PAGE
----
Jenny Stuber, "Aspen and the American Dream: How One Town Manages Inequality in the Era of Supergentrification" (U Chicago Press, 2021)

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How is it possible for a town to exist where the median household income is about $73,000, but the median home price is about $4,000,000? In Aspen and the American Dream: How One Town Manages Inequality in the Era of Supergentrification (U Chicago Press, 2021), Dr. Jenny Stuber digs into the "impossible" math of Aspen, Colorado by exploring how middle-class people have found a way to live in this supergentrified town. Interviewing a range of residents, policymakers, and officials, Stuber shows that what resolves the math equation between incomes and home values in Aspen, Colorado—the X-factor that makes middle-class life possible—is the careful orchestration of diverse class interests within local politics and the community. She explores how this is achieved through a highly regulatory and extractive land use code that provides symbolic and material value to highly affluent investors and part-year residents, as well as less-affluent locals, many of whom benefit from an array of subsidies—including an extensive affordable housing program—that redistribute economic resources in ways that make it possible for middle-class residents to live there.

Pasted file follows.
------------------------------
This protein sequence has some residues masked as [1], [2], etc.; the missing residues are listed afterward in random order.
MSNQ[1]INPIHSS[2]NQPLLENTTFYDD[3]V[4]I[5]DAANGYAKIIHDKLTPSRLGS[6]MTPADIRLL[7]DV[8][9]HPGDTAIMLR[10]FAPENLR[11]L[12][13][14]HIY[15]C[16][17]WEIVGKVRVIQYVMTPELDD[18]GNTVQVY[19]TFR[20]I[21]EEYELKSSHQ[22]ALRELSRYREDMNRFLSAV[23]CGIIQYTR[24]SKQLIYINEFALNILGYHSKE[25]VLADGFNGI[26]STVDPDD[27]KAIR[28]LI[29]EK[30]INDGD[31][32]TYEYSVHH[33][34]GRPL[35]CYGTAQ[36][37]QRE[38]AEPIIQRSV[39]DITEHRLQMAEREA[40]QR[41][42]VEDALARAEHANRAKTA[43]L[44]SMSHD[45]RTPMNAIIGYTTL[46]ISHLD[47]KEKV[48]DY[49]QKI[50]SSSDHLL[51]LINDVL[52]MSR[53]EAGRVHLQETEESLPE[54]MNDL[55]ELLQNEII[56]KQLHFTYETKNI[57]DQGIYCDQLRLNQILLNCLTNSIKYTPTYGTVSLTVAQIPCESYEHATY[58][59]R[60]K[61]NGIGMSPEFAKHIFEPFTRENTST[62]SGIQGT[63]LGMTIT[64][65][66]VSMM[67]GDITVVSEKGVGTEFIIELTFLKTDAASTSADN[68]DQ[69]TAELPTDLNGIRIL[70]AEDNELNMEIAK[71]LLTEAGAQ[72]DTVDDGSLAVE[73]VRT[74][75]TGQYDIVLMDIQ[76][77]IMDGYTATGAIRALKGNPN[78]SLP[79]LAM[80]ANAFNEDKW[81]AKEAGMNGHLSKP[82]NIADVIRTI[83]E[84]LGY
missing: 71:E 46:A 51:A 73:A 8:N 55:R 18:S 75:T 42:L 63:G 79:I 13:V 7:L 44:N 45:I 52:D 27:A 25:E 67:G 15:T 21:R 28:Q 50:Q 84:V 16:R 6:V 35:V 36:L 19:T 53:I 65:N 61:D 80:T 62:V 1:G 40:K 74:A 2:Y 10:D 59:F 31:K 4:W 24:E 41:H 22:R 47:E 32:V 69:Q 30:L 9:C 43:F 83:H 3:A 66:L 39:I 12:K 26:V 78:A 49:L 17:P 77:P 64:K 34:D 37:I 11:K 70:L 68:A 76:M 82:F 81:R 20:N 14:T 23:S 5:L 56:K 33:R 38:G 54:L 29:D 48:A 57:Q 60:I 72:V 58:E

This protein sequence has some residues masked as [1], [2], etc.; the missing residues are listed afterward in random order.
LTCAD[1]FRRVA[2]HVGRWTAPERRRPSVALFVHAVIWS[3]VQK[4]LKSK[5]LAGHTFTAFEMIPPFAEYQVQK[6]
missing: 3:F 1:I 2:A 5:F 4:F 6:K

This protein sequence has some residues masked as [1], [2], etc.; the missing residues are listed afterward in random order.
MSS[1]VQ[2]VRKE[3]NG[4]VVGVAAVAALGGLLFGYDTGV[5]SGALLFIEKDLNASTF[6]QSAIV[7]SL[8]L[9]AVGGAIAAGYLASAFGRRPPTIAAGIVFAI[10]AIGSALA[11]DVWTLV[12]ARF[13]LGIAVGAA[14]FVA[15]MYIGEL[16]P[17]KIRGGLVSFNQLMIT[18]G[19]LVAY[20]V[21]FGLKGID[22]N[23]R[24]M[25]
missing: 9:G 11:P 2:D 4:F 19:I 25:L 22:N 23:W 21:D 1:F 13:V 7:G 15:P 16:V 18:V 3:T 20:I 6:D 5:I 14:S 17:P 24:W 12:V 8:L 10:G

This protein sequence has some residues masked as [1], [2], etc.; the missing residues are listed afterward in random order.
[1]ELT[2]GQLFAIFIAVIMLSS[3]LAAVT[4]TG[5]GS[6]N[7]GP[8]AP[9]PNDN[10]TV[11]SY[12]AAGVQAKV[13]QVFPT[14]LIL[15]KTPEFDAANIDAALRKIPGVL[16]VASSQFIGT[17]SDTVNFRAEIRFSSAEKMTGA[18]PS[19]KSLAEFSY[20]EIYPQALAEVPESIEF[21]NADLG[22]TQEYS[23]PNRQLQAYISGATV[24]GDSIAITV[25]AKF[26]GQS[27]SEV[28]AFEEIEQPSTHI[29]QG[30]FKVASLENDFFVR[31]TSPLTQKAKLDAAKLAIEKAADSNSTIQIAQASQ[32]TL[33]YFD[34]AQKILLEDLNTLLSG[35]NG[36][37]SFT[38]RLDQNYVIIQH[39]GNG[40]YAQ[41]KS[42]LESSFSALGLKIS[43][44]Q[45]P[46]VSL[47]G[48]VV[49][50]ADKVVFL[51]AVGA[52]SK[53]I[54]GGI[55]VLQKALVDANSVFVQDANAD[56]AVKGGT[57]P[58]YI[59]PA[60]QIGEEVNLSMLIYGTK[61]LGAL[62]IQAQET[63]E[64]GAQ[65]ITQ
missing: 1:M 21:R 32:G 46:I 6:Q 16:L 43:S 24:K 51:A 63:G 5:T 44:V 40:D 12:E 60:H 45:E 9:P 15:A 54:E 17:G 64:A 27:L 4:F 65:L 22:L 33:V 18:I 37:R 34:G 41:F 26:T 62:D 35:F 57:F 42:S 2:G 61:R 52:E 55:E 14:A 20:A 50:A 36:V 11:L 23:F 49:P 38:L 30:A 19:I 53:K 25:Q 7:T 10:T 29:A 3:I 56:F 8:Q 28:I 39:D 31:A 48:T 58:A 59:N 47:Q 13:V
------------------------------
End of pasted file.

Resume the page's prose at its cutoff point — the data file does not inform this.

Stuber further examines how Latinos, who provide much of the service work in Aspen and who tend to live outside the town, fit into the social geography of one of the most unequal places in the country. Overall, Stuber argues that the Aspen's ability to balance the interests of its diverse class constituencies is not a foregone conclusion; rather, it is the result of efforts by local stakeholders—citizens, government, developers, and vacationers—to preserve the town’s unique feel and value, and "keep Aspen, Aspen" in all its complex dynamics.

Michael O. Johnston, Ph.D. is an Assistant Professor of Sociology at William Penn University. His most recent research, “The Queen and Her Royal Court: A Content Analysis of Doing Gender at a Tulip Queen Pageant,” was published in Gender Issues Journal. He researches culture, social identity, placemaking, and collective representation as it is presented in everyday social life. He is currently studying the social representations that media create and reconstruct about two annual festivals that occur during the summer months along the banks of the Mississippi River. You can learn more about him on his website, Google Scholar, follow him on Twitter @ProfessorJohnst, or email him at johnstonmo@wmpenn.edu.

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